In typical years, the Olympic Games features an elaborate internal transportation system that shuttles athletes, officials, federation members and journalists to the different venues they need to be at any given moment. Each subgroup has its own network of buses or vehicles, each with access to a dedicated Olympic lane of traffic required to be established by each host city.
With Tokyo being so well equipped with public transportation, initial plans called for many in the Olympic family to have access to trains as well to get around the city. But when the pandemic forced the IOC and Tokyo 2020 to limit any interaction between Olympic visitors and the general public, the bus network needed a big boost since it would be the preferred method for most of the Olympics visitors in an effort to keep them in a bubble.
As a result, Tokyo 2020 has commissioned more than 2,200 coach buses from operators across the country. The buses are clean and air-conditioned (a welcome relief in the hot and humid temperatures in Tokyo since the start of the Games) and drivers are friendly. Many buses also feature interestingly worded but necessary signage inquiring about your health.
(Other signs onboard raise eyebrows like the one advising you not to sit in places like the ceiling.)
Olympic athletes have their own bus system separate from media, federation members or others that might cross their paths. They can board buses at the Olympic Village or area hotels if they are staying outside the village, and their stops at venues are typically the closest to the entryway.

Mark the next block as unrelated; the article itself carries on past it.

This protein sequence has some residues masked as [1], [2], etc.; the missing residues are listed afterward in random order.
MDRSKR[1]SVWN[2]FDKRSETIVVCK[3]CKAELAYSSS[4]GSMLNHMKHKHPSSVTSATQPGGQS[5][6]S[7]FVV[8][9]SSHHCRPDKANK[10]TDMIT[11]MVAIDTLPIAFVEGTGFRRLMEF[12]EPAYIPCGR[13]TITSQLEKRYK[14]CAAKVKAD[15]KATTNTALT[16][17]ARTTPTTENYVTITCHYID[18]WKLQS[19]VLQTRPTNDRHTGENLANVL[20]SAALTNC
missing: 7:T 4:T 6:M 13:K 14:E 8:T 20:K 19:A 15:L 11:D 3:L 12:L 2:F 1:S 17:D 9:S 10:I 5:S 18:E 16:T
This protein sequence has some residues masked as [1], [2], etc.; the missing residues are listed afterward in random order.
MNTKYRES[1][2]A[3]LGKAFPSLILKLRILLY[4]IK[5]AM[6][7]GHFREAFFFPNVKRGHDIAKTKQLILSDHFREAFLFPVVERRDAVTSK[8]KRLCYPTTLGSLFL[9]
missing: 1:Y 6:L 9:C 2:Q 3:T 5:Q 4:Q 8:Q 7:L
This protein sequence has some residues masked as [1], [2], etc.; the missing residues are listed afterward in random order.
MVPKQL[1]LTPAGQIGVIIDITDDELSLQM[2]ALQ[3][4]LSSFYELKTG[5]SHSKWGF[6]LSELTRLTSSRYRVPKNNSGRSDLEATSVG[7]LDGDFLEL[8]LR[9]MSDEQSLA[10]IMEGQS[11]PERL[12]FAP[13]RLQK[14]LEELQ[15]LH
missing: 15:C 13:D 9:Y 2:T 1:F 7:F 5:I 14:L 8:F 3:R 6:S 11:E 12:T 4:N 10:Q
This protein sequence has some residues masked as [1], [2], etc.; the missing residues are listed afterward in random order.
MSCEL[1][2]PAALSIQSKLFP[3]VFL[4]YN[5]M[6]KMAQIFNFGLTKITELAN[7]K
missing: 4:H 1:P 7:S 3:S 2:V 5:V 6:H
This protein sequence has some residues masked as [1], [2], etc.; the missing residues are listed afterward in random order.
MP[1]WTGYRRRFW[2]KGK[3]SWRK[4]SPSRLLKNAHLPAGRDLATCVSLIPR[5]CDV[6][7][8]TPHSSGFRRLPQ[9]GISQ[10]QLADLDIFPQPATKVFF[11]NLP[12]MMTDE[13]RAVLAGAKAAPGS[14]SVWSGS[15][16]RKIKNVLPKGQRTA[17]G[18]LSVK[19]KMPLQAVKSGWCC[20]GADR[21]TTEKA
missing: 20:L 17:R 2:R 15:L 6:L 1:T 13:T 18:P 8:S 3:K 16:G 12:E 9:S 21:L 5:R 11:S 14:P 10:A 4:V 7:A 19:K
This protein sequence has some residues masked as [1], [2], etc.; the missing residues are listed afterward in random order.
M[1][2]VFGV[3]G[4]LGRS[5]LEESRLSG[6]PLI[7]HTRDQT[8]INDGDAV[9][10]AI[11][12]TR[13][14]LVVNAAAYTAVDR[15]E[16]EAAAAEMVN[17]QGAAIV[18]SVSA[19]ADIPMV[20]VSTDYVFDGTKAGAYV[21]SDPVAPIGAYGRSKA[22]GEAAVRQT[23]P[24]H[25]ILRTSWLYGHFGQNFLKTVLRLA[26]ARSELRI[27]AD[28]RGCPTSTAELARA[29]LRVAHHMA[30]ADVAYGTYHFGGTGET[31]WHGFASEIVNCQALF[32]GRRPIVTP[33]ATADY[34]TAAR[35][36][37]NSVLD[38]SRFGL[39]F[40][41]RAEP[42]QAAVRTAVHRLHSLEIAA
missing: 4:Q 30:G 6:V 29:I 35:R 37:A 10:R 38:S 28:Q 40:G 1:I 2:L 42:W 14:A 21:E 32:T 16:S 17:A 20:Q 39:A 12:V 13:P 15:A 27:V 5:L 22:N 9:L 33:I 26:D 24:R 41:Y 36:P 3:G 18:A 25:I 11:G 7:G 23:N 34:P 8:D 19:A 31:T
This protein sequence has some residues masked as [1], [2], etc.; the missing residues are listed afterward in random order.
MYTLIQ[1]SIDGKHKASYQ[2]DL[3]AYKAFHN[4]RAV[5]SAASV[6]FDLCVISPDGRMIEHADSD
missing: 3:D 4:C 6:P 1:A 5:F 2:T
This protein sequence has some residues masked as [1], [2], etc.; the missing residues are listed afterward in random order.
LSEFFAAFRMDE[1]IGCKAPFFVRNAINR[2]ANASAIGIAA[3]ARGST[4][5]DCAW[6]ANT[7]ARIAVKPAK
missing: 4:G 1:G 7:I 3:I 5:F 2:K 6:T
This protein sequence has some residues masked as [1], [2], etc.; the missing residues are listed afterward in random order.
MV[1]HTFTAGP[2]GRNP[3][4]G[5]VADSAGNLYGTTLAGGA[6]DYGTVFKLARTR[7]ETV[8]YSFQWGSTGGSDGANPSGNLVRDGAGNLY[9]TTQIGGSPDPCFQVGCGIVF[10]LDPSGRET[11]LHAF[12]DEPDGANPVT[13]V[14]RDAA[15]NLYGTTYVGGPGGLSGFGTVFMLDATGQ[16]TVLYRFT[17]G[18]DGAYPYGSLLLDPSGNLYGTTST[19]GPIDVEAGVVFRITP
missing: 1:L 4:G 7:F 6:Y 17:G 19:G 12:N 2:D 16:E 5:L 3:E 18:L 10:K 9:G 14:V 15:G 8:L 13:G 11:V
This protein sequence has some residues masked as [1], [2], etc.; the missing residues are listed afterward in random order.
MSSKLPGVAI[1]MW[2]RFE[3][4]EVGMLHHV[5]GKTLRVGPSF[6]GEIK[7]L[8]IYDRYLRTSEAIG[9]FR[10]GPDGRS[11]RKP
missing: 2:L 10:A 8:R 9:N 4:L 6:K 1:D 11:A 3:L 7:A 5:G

If you are a federation member or part of the IOC, you have access to a series of more than 2,700 cars that work similar to Uber. Cars provided by Olympic sponsor Toyota can take you where you want to go. Some federation members or staff members of national governing bodies or National Olympic Committees also have their own designated cars they can use to go place to place.
For journalists, buses are the way to go until you have been in Tokyo for 14 days as one of the many COVID-19 countermeasures. After that, you are permitted to take public transportation.
But for the vast majority of media members who have not yet reached the 14-day cutoff, buses are the way to go. The Media Transport Mall serves as a Grand Central Station (or perhaps a Port Authority building for those familiar with the New York bus depot) where you can find any bus to take you where you need to go. Finding the right bus isn’t always easy as each venue is assigned one of 31 dropping off points. After a while, once you pass the signs for enough dropping off points, it becomes easy to figure out where you need to be. An app allows you to input different starting points and destinations to find out what time a bus will arrive and depart. And if you can’t get answers on the app, dozens of helpful and pleasant volunteers have clipboards with the assigned stops for each venue and are more than happy to point you where you need to go.
Unlike some past host cities (Rio for certain comes to mind) that seemed to struggle with the notion of a timetable, Tokyo to no surprise seems to have the system down. If you are even one minute late to your scheduled bus, you have very likely missed your bus.
But not to worry. Another one will be on its way soon.